Is this correct?

    If this is correct I would need to get two 120 fans for my case and one 92 fan for my Thermalright. Someone said that Thermalright could only take 92.

    If I on top of this get one of those controllers for $20 to $40 I would be able to run this with no noticable noise increase. Throw in some silver between the processor and the Thermalright and I am done?

    Have I missed anything or got something totally wrong? How much would I be able to overclock with this setup?

    Also I wonder what are normal temperatures? What are bad temperatures etc. I understand that these temperatures change depending on the age of the equipment etc. But everyone still seem to have different opinions on what temeperature is good or bad etc.

    Thanks again for all the help. This stuff is fun as hell.

  16. Try <A HREF="http://forumz.tomshardware.com/hardware/modules.php?name=Forums&file=viewtopic&p=146464#146464" target="_new"> this for temps </A>. Anything under fifty is good, Anything over seventy ain't so good.

    As for the fans, that depends on the case. Each case has spots where you can add fans. What you want to do is draw air through the case. Usually this is accomplished by putting at least one case fan in the front of the case pulling cool air in. Then you want to put at least one on the back to push hot air out. You do not want one fan sucking air in right next to, or on top of the one sucking air out. If you do that a lot of the cool air you get from the one will just get sucked outside by the other. Think of it this way, you want the air in you case to flow over you motherboard and CPU. On my computer I have a 80mm fan in the front to pull air in, and a 92mm on the back to pull air out. The cool air gets sucked in the front, flows over the CPU and motherboard where it picks up heat and then gets sucked out the back. Simple as that.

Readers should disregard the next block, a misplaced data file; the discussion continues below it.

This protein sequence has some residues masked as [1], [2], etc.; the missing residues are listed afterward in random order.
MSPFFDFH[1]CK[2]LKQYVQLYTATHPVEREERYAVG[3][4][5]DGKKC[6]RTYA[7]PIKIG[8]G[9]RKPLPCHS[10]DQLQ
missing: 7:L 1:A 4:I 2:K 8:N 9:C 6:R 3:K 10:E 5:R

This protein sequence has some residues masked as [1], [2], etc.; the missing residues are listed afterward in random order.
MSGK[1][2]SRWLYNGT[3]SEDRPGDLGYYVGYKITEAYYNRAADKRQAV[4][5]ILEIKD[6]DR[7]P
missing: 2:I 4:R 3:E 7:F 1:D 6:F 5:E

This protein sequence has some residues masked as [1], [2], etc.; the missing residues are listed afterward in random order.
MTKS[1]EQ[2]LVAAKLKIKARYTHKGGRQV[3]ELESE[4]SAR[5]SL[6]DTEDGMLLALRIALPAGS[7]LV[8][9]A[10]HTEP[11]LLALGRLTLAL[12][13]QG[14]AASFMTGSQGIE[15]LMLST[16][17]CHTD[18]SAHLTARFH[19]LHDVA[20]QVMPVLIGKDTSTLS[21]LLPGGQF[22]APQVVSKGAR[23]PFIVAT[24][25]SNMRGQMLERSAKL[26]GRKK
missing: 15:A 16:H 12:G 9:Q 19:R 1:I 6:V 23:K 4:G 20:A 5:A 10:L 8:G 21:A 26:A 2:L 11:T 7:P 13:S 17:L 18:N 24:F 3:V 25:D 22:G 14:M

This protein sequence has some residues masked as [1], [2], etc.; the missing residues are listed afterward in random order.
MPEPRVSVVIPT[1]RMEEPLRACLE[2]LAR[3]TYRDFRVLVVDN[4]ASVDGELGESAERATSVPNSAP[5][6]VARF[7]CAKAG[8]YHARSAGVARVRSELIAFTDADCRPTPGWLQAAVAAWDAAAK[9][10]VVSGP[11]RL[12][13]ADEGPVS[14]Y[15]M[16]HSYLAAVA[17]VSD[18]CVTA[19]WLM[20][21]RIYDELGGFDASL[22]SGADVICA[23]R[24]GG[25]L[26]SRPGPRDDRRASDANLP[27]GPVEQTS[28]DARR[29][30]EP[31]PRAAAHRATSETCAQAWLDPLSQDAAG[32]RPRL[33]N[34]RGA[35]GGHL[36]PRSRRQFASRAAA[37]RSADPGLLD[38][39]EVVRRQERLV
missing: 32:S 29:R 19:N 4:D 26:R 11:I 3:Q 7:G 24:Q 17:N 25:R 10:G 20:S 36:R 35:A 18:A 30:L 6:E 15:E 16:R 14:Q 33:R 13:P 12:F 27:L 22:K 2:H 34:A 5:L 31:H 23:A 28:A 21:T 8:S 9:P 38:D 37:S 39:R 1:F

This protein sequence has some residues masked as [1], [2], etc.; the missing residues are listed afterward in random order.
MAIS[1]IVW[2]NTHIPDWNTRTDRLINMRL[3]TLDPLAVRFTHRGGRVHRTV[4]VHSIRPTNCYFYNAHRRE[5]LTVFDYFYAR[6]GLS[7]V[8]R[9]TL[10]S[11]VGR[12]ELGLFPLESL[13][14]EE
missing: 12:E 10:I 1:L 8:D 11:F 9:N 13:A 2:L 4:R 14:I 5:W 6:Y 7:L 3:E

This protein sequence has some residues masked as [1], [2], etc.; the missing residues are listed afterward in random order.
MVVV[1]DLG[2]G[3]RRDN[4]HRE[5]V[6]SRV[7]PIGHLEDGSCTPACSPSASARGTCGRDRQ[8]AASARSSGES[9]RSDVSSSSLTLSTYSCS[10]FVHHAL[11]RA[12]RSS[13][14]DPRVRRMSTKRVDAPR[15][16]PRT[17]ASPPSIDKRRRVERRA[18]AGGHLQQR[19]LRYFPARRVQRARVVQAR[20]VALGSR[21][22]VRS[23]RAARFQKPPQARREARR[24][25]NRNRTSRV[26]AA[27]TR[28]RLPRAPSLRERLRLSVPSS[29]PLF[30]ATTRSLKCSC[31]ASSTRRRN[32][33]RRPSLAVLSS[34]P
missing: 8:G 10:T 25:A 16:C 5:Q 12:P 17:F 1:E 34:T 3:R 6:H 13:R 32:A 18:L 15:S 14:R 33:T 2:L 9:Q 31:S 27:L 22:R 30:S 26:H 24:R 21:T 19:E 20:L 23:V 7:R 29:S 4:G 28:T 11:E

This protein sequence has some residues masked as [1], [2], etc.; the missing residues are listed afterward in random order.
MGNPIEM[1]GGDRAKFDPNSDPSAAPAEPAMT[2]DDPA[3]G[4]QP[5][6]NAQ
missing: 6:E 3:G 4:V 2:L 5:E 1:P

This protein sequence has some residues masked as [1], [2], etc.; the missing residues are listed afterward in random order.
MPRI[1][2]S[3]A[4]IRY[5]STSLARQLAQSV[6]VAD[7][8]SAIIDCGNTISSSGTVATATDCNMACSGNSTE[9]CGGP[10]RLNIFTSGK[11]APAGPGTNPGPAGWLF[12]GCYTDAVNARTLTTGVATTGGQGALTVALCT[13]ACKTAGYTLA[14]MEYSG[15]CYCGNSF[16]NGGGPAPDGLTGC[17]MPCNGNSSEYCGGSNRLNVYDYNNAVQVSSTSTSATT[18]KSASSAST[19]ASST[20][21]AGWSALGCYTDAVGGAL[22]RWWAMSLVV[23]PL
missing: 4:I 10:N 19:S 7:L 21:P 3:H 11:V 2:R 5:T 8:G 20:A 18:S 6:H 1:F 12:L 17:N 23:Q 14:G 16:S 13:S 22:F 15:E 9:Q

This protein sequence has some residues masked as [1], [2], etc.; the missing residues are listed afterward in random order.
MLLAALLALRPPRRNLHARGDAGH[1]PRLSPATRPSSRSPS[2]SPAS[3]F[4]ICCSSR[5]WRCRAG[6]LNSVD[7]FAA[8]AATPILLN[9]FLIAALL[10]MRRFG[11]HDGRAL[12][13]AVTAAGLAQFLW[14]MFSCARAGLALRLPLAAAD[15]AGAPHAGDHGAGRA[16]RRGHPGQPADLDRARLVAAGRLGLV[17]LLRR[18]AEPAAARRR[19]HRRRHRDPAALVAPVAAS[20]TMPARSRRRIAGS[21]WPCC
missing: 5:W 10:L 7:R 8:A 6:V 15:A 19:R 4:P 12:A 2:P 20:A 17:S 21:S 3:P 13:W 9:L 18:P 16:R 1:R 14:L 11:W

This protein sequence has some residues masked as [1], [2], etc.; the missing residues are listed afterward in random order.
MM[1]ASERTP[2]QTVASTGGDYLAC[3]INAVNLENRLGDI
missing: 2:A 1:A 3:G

Rule of thumb with case fans - you want to have the same number of fans pulling air in as you have fans pushing air out.

    Another rule of thumb - fans pulling air in should be on the opposite side of the case from those pushing air out of the case.